Edinburgh International Book Festival round-up: Alan Cumming | Alistair Moffat | Joanne Harris

Actor Alan Cumming discusses shapeshifting and authenticity, while Alistair Moffat imagines Nazi-occupied Scotland, and Joanne Harris considers women wielding power. Susan Mansfield rounds up the latest EIBF highlights

Alan Cumming’s ability to shapeshift as a performer becomes all the more apparent when you hear a list of some of the characters he has played: God, the devil, Hitler, the Pope, Hamlet, Dionysus, a smurf, Sebastian Flight in The High Life, the Emcee in Cabaret, and now, of course, Robert Burns.

In a warm and entertaining event at the Book Festival about his fifth book, Baggage, he explained that his long and diverse career has taught him the virtues of variety. Whether he’s doing a film with Stanley Kubrick back to back with the Spice Girls movie Spice World, or stepping from a Shakespeare adaptation on to the set of the Flintstones, each of the characters he plays expresses a bit of his authentic self.

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He was in rep at the Lyceum in 1986, appearing in shows such as Liz Lochhead’s Tartuffe, when he realised that the best acting needed “the shimmer of authenticity”. “I used to think that acting was about putting things on: costumes, voices, make-up. Then I realised it’s about letting yourself through.”

Alan Cumming
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And that’s also the case with his solo dance show, Burn, which opened at EIF and is now playing in Perth, the physical demands of which leave him in frequent pain. “What I’ve done for myself is rewrite my narrative, tell a story about myself which is different from what other people have seen, so I wanted to do the same for Robert Burns, a man I felt needed to be better understood.”

Writer Alistair Moffat, another fine raconteur, did a bit of literary shapeshifting of his own during lockdown. Unable to travel to research the two non-fiction books he was commissioned to write, he sat down to write a novel. Five weeks later, he was finished. But lockdown wasn’t, so he continued. Now he has a stack of five.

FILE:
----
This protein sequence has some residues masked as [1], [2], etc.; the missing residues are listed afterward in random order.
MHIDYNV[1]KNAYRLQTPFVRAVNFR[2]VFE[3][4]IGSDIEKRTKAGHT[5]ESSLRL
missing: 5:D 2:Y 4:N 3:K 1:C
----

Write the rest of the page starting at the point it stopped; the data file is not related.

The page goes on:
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The first of these, now published as The Night Before Morning, is a chilling alternative history set in a Nazi-occupied Scotland in 1944 and 1945. The extract he read, in which an elderly couple are hanged by the Gestapo on a gallows on St Boswells Green in the Borders, was as disturbing as the place is familiar. Moffat pointed out that the Nazis did exactly the same thing in occupied France.

So prolific that he rarely has just one book on the go, Moffat also talked about his new non-fiction book, The Secret History of Here, which delves into the wealth of history that has taken place within a few miles of his Borders farm. And wealth there is: from Agricola’s Roman legions to a wandering crusader in the company of Edward I and a Polish wartime romance. While it has the ring of a lockdown project, based on daily walks with his West Highland terrier Maidie and small granddaughter Grace, it was, in fact, completed before the pandemic.

Joanne Harris

Two formidable women writers took to the main stage on Monday morning, queen of South African literary crime, Margie Orford, and our own Joanne Harris, both talking about books in which women tell their own stories, process the impact of violence and trauma, and bring their own perspective on what power means and how it is wielded.

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Harris’s latest novel, A Narrow Door, tells the story of a woman who becomes the first female head of an elite boys’ school. But Rebecca Buckfast is “a monster” as well as a heroine, her story a confession. Harris explained that – murders aside – she was drawing, in part, on her own experience as a young female teacher at a boys’ grammar school in Leeds, a story that lies behind many of her books.

“You might know me for a book called Chocolat, but that is also about a woman who enters a very patriarchal world, starts a fight, and wins it despite considerable odds. Stories are all from internalised experience on some level, whether we realise it or not.”